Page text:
The Fight Continues After ICE Releases Flight Attendant with DACA

For six weeks, US immigration agents detained a recipient of the Deferred Action for Children Arrivals (DACA), an immigration policy that allows undocumented individuals brought to the US as children to become eligible for employment and avoid deportation for two-year terms. Selene Saavedra Roman, who was born in Peru but has resided in Texas for the majority of her life, was recently released after weeks of DACA-related bureaucracy.

In what was supposed to be the beginning of a dream job as a flight attendant, Saavedra Roman underwent an ordeal. After completing a flight training last December, she joined Arizona-based Mesa Airlines in January. She had been working for the airline for almost a month when her company directed her to do a roundtrip flight from Houston’s George Bush International Airport to Mexico. Although Saavedra Roman flagged concerns about her DACA status, officials in Mesa assured her that “she would be fine because her DACA status was valid until November 2019.”

But as soon as she returned to Houston with her Peruvian passport, airport officials notified her she did not have the paperwork to return to the US. Still wearing her uniform, Saavedra Roman had to wait 24 hours at the airport and was later transferred to the Montgomery Processing Center in Conroe, Texas, where she was detained for over a month, according to BuzzFeed News.

Saavedra Roman came to the US illegally from Peru when she was 3 years old and grew up in Texas. After graduating from Texas A&M University in 2014, she married David Watkins (an American citizen) in 2017 and began her process to obtain US citizenship. According to her lawyer Belinda Arroyo, the government approved an I-130 petition that allows Saavedra Roman to pursue permanent residency, Buzzfeed News reported. She has not left the US after arriving almost 25 years ago.

A public outcry followed Saavedra Roman’s detainment. Former presidential candidate Hillary Clinton tweeted, “This is an awful story: A DACA recipient in good standing was told by her airline she could work on a route to Mexico. Now she's in detention and ICE is threatening to revoke her status.” Association of Flight Attendants President Sara Nelson also tweeted: “Selene Saavedra Roman is a DREAMer with approved status, no criminal history, and simply doing her job as a certified U.S. Flight Attendant. But she was detained by ICE and has been held for over a month with no end in sight #FreeSelene.”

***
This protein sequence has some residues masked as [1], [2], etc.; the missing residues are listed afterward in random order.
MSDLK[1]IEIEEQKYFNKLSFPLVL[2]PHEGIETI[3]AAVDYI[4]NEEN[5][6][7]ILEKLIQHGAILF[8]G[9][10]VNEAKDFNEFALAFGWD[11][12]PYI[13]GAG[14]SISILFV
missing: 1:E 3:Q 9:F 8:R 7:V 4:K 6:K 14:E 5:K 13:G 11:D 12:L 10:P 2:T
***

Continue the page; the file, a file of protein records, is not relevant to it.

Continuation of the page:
https://twitter.com/FlyingWithSara/status/1108964168739123201?ref_src=twsrc%5Etfw%7Ctwcamp%5Etweetembed%7Ctwterm%5E1109135861768249345&ref_url=https%3A%2F%2Fsplinternews.com%2Fajax%2Finset%2Fiframe%3Fid%3Dtwitter-1109135861768249345%26autosize%3D1 Nelson and Clinton also shared a MoveOn petition that called on the Department of Homeland Security Secretary Kirstjen Nielsen and Immigration and Customs Enforcement Acting Director Ronald Vitiello to release Saavedra Roman. Saavedra Roma was released on March 22. However, an update to the petition signals that her struggle is far from over.

“We won the first battle, but this fight is not over. ICE is still trying to strip Selene's DACA status and deport her,” the petition states. “Please sign the petition, and we will keep you up to date on additional actions to protect Selene from deportation.” The petition hopes to collect 30,000 signatures, and it currently stands at 27,732. “We are deeply sorry Selene and her husband have had to endure this situation … We are doing everything in our power to ask the administration to … drop all charges stemming from this horrible situation,” Mesa Airlines Chairman and Chief Executive Jonathan Ornstein said in a statement.


About the Author

Robert Valencia is the breaking news editor for The North Star. His work as editor and reporter appeared on Newsweek, World Politics Review, Mic.com, Public Radio International and The Miami Herald, among other outlets. He’s a frequent commentator on foreign affairs and US politics on Al Jazeera English, CNN en Español, Univision, Telemundo, Voice of America, C-SPAN, Sirius XM and other media outlets across Latin America and the Caribbean.